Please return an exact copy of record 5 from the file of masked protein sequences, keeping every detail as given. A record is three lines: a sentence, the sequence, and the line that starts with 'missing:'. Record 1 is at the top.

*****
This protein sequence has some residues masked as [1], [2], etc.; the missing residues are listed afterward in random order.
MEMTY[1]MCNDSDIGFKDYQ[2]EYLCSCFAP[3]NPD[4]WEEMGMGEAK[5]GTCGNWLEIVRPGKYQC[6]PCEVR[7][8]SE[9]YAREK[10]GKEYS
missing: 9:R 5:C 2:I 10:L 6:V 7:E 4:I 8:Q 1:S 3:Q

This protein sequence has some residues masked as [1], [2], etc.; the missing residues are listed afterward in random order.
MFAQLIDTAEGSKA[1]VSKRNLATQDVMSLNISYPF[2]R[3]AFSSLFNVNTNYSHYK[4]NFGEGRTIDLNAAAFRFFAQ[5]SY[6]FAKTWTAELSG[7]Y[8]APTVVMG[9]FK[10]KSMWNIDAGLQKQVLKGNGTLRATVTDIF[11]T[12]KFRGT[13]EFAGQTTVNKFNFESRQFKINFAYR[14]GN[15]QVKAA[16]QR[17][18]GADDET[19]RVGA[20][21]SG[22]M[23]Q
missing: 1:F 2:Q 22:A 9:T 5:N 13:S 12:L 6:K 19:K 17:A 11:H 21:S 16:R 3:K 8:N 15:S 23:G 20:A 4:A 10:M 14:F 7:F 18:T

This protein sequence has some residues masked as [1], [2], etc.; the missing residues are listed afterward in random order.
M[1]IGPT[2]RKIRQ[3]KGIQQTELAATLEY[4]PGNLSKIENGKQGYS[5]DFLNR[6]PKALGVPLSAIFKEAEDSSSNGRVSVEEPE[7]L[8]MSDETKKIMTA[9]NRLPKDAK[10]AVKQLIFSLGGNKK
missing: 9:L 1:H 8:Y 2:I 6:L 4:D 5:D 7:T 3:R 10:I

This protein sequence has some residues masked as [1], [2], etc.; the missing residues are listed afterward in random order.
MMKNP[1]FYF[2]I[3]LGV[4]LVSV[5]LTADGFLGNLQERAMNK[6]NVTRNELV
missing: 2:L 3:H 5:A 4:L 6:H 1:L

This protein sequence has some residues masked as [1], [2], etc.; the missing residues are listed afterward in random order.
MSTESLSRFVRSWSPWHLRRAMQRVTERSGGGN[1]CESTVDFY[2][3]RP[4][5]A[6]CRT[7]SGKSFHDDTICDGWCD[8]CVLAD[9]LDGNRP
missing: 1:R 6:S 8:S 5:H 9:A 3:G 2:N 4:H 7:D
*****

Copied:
This protein sequence has some residues masked as [1], [2], etc.; the missing residues are listed afterward in random order.
MSTESLSRFVRSWSPWHLRRAMQRVTERSGGGN[1]CESTVDFY[2][3]RP[4][5]A[6]CRT[7]SGKSFHDDTICDGWCD[8]CVLAD[9]LDGNRP
missing: 1:R 6:S 8:S 5:H 9:A 3:G 2:N 4:H 7:D